The Association of Indonesian Coffee Exporters [AEKI] welcomed the Government’s policy to suspend Rule of L/C obligation of coffee exports which was originally planned for April 1, 2009 to August 31, 2009. This postponement was expected to smoothen export of coffee which once happened to be stagnant since overseas buyers were waiting for the execution of the rule. In the period of suspension it would be most advisable that the Government thoroughly prepared technical matters like arranging bank correspondence of the National Foreign Reserves Bank.
Rachim Kartabarata, Executive Secretary of AEKI in an interview with Business News stated that export coffee at the value of under USD 1 million was not obliged to use L/C, but was still mandatory to report. This rule would be reviewed by end of September 2009. To export Arabika coffee at the value of USD 1, at least 2 to 3 containers would be needed, whilst for exporting the Rubusta coffee from Lampung with the transaction value up to USD 1 million, more containers would be needed.
The rule of L/C obligation for coffee export was considered inappropriate under the present adverse condition. Most local foreign reserve banks still had no strong linkages with overseas international banks in the export destination states. The domestic bank only liquidated the L/C issued by the corresponding bank overseas. During the global financial crisis, many banks crumbled. In addition to that, the problem was scarcity of bank correspondence at the destination states of coffee export, whilst overseas branch office of local banks were too few.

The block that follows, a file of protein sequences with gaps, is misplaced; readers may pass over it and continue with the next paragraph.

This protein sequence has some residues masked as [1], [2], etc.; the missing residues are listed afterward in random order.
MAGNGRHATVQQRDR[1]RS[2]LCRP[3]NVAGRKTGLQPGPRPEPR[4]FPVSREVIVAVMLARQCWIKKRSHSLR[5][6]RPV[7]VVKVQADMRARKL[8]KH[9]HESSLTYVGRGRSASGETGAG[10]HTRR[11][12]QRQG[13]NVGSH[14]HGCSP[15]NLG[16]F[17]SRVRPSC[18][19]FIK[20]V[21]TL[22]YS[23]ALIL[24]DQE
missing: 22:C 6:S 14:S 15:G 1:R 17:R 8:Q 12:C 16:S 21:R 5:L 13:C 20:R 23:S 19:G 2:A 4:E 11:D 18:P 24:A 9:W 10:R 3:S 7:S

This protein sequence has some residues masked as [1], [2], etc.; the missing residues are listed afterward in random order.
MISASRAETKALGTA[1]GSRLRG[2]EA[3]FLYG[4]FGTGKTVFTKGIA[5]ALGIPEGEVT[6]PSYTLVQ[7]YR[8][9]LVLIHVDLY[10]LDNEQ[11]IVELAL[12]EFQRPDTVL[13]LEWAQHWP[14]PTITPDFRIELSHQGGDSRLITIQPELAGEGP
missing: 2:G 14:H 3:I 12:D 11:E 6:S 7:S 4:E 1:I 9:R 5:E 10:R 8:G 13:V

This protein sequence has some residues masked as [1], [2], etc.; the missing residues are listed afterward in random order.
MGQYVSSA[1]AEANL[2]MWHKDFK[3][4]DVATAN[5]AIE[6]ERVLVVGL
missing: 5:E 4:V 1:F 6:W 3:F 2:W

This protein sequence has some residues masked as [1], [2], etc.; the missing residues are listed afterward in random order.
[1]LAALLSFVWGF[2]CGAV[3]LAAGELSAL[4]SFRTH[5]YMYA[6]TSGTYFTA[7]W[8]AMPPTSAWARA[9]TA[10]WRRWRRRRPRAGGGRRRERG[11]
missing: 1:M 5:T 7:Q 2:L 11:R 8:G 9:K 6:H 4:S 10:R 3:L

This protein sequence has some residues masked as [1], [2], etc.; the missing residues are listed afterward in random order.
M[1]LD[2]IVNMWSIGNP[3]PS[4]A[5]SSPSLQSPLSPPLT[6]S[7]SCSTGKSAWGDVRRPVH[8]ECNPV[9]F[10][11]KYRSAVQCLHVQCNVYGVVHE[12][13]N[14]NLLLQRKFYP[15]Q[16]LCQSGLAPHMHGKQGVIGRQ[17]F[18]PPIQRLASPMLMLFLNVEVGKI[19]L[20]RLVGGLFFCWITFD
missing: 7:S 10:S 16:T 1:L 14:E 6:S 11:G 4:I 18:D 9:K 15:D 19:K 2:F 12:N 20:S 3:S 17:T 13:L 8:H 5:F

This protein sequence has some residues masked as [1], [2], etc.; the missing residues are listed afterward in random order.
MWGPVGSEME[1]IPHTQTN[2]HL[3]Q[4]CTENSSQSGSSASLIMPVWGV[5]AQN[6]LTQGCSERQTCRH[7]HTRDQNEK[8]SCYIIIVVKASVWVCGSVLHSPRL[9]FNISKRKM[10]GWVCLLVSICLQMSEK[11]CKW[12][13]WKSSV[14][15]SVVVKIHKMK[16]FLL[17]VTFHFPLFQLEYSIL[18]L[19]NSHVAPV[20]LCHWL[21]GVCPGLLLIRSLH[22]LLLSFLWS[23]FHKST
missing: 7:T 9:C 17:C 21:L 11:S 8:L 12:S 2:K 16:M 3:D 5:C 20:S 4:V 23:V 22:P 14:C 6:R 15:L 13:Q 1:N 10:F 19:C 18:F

In addition to that, the policy of L/C obligation arose suspicion among buyers against exporters, because the business built upon trust would be disturb by binding rules which put overseas buyer in difficult position. Payment by L/C had long been abandoned by coffee exporters due it its high cost. If L/C obligations were to be put in effect, small coffee exporters would have to face problem, since they were accustomed to penetrate the export market without using L/C which means that small exporter might loose their competitive edge against big exporter who were mostly foreign companies [PMA].
L/C obligation would create extra cost, i.e. for opening the L/C or liquidating the L/C through Banks-this implied that the extra cost would burdened on the farmers, resulting in the reduction of farmers income all in all, the L/C obligation did not offer any plus point to neither exporters nor formers but one thing was sure it would weaken local exporters of coffee exporters of coffee overseas.
Suspension of L/C obligation, while being applied on coffee export, was also applied on cacao and rubber. The reason of postponement was because the downturn of export performance input from the parties concerned and the difficulties of small exporters to meet L/C requirements. On the other hand, the external condition was a lot worse than predicted. The advanced states were having recession and the volume of world’s trade was contracting.